Ethical Clothing: What Motivates Us?
It’s the little things you don’t think about until someone asks a question or brings something up and today that happened for me.
Today over coffee sitting with my sister, we were discussing ethical fashion, fair trade and organic clothing. Until about 3 weeks ago my sister, had no clue about how our clothes were made until I started informing her. “Sweatshops” were something of a myth to her, something that was a joke because come on kids don’t really make our clothes. How surprised was she when I showed her pictures that were all over the internet and started telling her about how our clothes were really made. “That’s horrible” she said when I showed her how children were playing in garbage or how a little girl of 9 was making clothes for 14 hours because her parents couldn’t work so she had to.
At first she told me that these pictures were likely photo shopped and that these things didn’t happen. That I was just trying to scare her cause she’s a shopaholic and is constantly buying clothes. She finally believed me when I showed her our blog at Trusted Clothes and new articles on what was going on in our third world countries where most of our clothing are made. We discussed it again, as she had heard about Beyonce’s company in the news, and wanted to know what I thought. I told her my view on it but than she asked “Do you think people actually shop ethically and buy organic clothes because it’s helping those people that make the clothes or do you think their doing it because of all the chemical’s and their just thinking about themselves?”
I have to say I was speechless. I had never thought of it. Do people just buy ethically and organic because of the chemicals from fast fashion because they are thinking of personal health benefits for themselves or is it because they are trying to make a better place? For someone like myself who works at Trusted Clothes that is trying to inform people on fast fashion and how your clothes are really made, it is trying to make the world a better place. Same with everyone else that I work with. But what about everyone else? I will admit our society tends to focus on the self and not what we can do for others. We are a throw away society and not just with clothes but everything from relationships to the things we own. It’s easier to throw something away than fix it.
I remember asking my grandmother once about how her and my grandfather stayed together so long and she said its because back than you fixed things. Now it’s easier to just walk away and start all over again. It’s true. And this idea that we can always walk away and start over can be seen in Fast fashion. Clothing is so cheap that if we get a hole in our t-shirt we simply throw it away and go buy a new one. If we have a pair of shoes and all of a sudden it get a hole in the toe area, what do we do? We throw it away, we don’t try and fix that t-shirt or that pair of shoes, we simply open up our garbage cans and out to the curb it goes.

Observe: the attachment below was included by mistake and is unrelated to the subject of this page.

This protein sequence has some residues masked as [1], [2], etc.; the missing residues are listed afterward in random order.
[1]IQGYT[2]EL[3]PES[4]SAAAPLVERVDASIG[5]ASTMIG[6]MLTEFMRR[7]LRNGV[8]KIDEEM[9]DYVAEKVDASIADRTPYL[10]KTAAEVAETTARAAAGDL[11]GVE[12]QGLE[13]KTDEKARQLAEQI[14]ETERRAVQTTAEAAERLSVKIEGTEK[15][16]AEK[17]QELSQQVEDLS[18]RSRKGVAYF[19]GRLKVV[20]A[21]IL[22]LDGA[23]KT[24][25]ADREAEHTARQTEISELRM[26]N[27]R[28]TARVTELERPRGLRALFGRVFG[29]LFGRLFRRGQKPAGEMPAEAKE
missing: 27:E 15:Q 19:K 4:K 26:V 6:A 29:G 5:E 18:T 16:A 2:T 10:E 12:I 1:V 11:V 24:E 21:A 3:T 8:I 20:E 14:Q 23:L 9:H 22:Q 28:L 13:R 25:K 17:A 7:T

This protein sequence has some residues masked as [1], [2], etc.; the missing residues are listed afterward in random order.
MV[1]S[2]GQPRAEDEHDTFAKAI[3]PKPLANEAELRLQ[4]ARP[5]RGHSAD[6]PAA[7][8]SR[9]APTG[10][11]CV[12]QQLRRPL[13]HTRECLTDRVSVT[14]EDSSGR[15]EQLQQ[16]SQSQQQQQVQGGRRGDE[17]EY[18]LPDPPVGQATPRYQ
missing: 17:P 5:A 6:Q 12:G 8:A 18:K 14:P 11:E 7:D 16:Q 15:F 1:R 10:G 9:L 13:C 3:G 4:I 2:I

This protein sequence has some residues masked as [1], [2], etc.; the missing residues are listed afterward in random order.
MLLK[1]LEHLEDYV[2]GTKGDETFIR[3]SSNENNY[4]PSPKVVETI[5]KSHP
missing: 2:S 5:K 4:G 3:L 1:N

A lot of my friends and even family members are so concerned on whats in their lotions and creams and even bath soaps that they’re so concerned about what goes in their skin it wouldn’t surprise me at all if they started buying organic and ethically just because of the chemicals that are in our clothing. They would tell me of course it’s because they’re trying to make our world a better place for our children when they grow up. But when I think about it, if I just tell them about the chemicals in those jeans they’re wearing and not how they were made in sweatshops by children, I know they’d be throwing out those jeans and and buying organic jeans.
The more I think about it the more I believe we are an “all about me society”. We are so concerned about ourselves and our own issues we don’t think of anyone else. I even believe that even if you’re a parent, its the same thing. You don’t want those chemicals going into your child’s skin so you’ll make a point of buying ethical clothing. The only difference as parents when you have a son or daughter and you hear about a boy or girl the same age as your child working in a sweatshop, you automatically think “That could be my child doing that” so you also buy ethically for that reason, but those that don’t have children might not be able to relate.
I’m not saying that everyone is just shopping ethically because they only care about themselves, after all I work with the most amazing people that are trying to get the world out about how our clothes are made and the individuals that read our blog’s and the individuals that try and also get the word out. I truly believe that most of the people buying ethically and sustainable are doing it because they know how our clothes are made but it wouldn’t surprise me if the other people that are buying ethically is because they only care about the personal benefits. What do you think? Do you think I’m right or incredibly wrong? I’d like to know what other’s think!